Strategies for Cold and Sore Throats
PUBLISHED: 16:33 24 October 2007 | UPDATED: 14:54 20 February 2013
The traditional season of coughs, colds and sore throats is now upon us. The vast majority of these infections are viral and GPs will generally advise paracetamol; however, if they suspect a bacterial infection (such as a chest infection or tonsil...
Dr Rowena Nicholson is a doctor who uses mainstream, natural and complementary medicine in a holistic 'balanced medicine' approach. She finds that there is much more that each individual can do, both to prevent and to treat these nuisance infections.
If you are completely healthy, you should never get a cough or cold. Have you ever wondered why you seem to get a viral infection just at the most inconvenient time? This is because our immune systems are affected by stress. Tiredness, nutritional deficiencies, toxins, drugs, allergies and a lack of exercise are other factors which affect our immune response. And don't be complacent because you have had the flu jab; it covers only certain influenza strains, and most viral infections are not in fact influenza.
So what can you do? Prevention is always better than cure. Review your lifestyle and ensure that your diet is healthy and well balanced, with only limited sugar and junk food intake, and a good range of fresh vegetables, nuts and omega oils (in fish or flax oil). You might want to take a good-quality multivitamin and mineral as an insurance policy. Also consider your work/life balance, and whether you could do something to help manage a busy or stressful job or lifestyle better, such as yoga or meditation. These can be fitted in to even the busiest lifestyle, and will also help promote peaceful sleep, something else that is a problem for many people.
However, because most of us succumb now and then, it's good to have an emergency tool kit on hand to help deal with an infection. The regime below really does help, and if you take it early enough, may actually prevent the infection from taking hold:
* Vitamin C to bowel-tolerance level for two days (this is 1g less than the dose at which you get diarrhoea, typically 5-10g a day; omit this if you have a sensitive stomach or get indigestion).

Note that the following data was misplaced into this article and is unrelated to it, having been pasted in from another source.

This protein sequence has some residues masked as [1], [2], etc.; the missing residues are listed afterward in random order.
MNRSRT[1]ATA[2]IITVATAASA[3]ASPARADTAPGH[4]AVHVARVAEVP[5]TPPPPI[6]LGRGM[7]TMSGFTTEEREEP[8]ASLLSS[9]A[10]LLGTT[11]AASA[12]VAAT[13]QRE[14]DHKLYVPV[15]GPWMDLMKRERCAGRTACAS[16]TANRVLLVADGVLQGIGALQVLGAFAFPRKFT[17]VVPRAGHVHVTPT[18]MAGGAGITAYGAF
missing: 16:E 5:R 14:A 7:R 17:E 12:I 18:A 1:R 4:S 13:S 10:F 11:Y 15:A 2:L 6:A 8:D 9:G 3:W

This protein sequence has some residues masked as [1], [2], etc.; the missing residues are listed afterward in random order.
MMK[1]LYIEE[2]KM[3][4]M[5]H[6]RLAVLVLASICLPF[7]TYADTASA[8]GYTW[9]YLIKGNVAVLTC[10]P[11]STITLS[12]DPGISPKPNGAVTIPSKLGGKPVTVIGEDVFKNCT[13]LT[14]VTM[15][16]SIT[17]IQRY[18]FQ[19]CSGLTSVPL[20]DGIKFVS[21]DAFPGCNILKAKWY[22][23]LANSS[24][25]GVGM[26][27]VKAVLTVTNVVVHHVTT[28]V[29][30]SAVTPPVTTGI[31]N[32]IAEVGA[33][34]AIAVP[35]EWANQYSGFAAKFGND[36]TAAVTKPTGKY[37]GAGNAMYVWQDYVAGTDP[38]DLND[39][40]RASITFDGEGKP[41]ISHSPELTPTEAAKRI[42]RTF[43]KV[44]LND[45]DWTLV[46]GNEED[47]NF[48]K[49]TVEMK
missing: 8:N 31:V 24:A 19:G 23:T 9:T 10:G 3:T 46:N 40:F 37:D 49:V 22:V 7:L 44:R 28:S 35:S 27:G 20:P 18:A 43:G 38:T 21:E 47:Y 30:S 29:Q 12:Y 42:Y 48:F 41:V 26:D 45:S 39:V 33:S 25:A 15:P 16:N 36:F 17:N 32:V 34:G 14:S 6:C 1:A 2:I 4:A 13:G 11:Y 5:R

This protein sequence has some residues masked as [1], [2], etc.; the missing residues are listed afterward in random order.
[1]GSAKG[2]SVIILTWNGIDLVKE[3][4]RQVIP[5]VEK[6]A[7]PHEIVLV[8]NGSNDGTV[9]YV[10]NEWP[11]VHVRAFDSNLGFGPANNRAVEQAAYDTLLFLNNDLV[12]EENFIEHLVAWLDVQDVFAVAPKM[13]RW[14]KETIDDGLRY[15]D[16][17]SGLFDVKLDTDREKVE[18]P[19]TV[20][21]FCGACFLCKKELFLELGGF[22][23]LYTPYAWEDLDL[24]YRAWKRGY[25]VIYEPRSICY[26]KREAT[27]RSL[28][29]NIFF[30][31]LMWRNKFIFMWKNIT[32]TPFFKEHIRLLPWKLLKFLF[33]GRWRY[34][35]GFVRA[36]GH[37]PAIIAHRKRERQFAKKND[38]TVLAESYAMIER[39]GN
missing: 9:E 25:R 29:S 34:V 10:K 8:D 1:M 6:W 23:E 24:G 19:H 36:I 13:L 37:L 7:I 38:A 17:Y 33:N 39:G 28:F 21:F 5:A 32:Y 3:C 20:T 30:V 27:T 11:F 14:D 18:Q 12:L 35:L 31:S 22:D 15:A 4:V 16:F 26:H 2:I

* Zinc - 30mg daily for two days, then reduce to 15mg daily for 1-2 weeks.
* Echinacea - 500mg dried root (=150mg dry extract) five times daily for one week, then three times daily for another week.
* Garlic capsules - equivalent of 10mg garlic oil daily.
* Plenty of water to drink.
Goldenseal is often sold combined with echinacea; it is a good anti-bacterial herb, but isn't particularly helpful for viral infections.
Since so many people feel pressurised to go to work or socialise when they are unwell, we all find ourselves over-exposed to infections at times. If this happens, consider giving your system a boost with 15mg zinc daily and a course of echinacea for a week or two.
Those who have asthma are particularly vulnerable to the effects of coughs and colds. If this applies to you, ensure that your asthma is well controlled, whether through medication or a natural/comple-mentary approach. It may also be worth considering allergy-desensitis-ation treatment such as EPD (enzyme-potentiated desensitisation), a safe, low-dose method which studies have shown may offer improvement to 88% of asthmatics.
Look after yourself, and there is no need to suffer along with the crowd. If you do go down with something, think of it as a minor health warning and do something about it!
Please note that this article is not a substitute for individual medical advice; anyone who has a medical condition, is pregnant, under age or who takes medication should check with their medical practitioner before taking any supplements.
Dr Rowena Nicholson has trained in general practice, allergy, nutritional and environmental medicine and in complementary medicine. She is a partner at The Centre for Balanced Medicine in Chudleigh and can be contacted on
(01626 854743) or via www.balancedmedicine.co.uk.